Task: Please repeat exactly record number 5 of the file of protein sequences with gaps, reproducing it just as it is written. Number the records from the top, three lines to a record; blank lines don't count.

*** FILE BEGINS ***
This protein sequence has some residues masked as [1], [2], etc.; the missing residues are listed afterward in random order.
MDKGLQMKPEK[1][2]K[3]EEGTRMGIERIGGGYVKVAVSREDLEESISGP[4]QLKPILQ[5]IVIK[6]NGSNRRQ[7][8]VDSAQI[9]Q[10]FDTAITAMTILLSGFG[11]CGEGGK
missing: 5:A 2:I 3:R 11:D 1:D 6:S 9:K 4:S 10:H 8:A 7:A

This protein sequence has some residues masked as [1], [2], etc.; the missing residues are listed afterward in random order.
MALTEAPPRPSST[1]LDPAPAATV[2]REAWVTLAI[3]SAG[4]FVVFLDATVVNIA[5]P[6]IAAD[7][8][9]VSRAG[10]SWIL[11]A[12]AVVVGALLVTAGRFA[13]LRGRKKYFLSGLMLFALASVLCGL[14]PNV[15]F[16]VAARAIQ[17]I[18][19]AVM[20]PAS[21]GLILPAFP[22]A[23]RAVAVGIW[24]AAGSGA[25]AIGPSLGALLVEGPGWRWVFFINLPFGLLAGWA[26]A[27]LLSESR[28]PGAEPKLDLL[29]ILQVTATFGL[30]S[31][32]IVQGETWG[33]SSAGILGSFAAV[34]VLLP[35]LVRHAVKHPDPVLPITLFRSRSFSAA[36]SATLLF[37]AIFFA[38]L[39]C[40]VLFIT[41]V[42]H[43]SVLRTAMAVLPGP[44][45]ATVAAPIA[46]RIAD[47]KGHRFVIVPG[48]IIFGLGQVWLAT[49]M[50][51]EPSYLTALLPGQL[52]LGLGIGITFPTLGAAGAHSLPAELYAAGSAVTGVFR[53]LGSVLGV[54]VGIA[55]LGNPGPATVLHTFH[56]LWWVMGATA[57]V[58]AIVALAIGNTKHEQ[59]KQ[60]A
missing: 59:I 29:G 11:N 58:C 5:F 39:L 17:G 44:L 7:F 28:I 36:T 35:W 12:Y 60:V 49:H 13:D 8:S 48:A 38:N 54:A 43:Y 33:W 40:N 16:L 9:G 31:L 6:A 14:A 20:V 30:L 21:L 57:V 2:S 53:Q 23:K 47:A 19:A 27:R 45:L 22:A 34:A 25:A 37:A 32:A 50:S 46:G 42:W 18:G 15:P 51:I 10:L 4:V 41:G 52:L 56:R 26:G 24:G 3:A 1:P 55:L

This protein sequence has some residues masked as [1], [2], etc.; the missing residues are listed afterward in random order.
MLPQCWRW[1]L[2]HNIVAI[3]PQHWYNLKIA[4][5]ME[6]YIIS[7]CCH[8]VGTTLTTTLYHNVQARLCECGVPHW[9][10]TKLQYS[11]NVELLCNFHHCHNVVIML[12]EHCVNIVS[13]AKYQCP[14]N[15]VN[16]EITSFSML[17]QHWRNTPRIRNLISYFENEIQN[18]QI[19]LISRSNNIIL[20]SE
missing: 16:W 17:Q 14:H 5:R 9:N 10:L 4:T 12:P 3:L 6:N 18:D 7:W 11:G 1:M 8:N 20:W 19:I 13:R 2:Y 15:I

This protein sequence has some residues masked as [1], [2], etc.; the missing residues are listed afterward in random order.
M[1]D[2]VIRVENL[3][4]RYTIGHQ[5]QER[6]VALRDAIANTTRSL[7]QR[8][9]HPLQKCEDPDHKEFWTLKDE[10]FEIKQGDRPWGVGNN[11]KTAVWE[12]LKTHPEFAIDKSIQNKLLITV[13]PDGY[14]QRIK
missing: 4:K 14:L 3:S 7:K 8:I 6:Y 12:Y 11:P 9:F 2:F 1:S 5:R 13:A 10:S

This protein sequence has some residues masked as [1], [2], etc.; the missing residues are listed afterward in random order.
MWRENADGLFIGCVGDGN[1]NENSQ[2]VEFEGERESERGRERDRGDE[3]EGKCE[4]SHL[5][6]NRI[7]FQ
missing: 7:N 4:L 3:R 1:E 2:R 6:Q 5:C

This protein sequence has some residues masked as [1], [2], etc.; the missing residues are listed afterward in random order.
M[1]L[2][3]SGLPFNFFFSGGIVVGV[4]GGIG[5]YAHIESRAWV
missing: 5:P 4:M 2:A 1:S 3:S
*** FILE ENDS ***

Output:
This protein sequence has some residues masked as [1], [2], etc.; the missing residues are listed afterward in random order.
MWRENADGLFIGCVGDGN[1]NENSQ[2]VEFEGERESERGRERDRGDE[3]EGKCE[4]SHL[5][6]NRI[7]FQ
missing: 7:N 4:L 3:R 1:E 2:R 6:Q 5:C